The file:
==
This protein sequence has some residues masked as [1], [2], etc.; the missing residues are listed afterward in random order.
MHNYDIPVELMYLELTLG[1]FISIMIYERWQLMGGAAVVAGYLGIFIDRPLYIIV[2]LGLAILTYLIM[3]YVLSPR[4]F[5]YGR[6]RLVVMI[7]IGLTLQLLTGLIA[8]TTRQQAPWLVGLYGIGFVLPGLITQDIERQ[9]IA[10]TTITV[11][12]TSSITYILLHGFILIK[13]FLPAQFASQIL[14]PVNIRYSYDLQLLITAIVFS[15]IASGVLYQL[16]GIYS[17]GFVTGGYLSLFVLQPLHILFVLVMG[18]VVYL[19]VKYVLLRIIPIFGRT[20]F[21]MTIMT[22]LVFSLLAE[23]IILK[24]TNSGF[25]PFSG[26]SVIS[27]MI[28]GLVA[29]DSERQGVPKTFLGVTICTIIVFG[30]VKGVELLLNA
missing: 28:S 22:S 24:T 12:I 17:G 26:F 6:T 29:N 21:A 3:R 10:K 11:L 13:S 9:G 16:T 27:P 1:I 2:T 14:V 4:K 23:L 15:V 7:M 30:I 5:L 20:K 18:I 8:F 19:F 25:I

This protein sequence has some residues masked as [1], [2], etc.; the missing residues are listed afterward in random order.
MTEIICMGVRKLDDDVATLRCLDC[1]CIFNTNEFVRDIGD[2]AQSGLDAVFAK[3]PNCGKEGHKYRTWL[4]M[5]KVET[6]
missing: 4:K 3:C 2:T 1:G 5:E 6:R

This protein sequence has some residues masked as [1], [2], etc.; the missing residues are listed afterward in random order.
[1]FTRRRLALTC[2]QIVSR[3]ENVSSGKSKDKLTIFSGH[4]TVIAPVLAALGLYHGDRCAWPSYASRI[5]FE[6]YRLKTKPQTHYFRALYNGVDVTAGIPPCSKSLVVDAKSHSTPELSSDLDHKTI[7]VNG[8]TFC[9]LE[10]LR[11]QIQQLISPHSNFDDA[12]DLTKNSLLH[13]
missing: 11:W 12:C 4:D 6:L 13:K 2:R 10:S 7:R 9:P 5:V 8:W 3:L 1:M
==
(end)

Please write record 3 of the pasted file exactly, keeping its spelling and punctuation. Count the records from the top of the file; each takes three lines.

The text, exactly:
This protein sequence has some residues masked as [1], [2], etc.; the missing residues are listed afterward in random order.
[1]FTRRRLALTC[2]QIVSR[3]ENVSSGKSKDKLTIFSGH[4]TVIAPVLAALGLYHGDRCAWPSYASRI[5]FE[6]YRLKTKPQTHYFRALYNGVDVTAGIPPCSKSLVVDAKSHSTPELSSDLDHKTI[7]VNG[8]TFC[9]LE[10]LR[11]QIQQLISPHSNFDDA[12]DLTKNSLLH[13]
missing: 11:W 12:C 4:D 6:L 13:K 2:R 10:S 7:R 9:P 5:V 8:W 3:L 1:M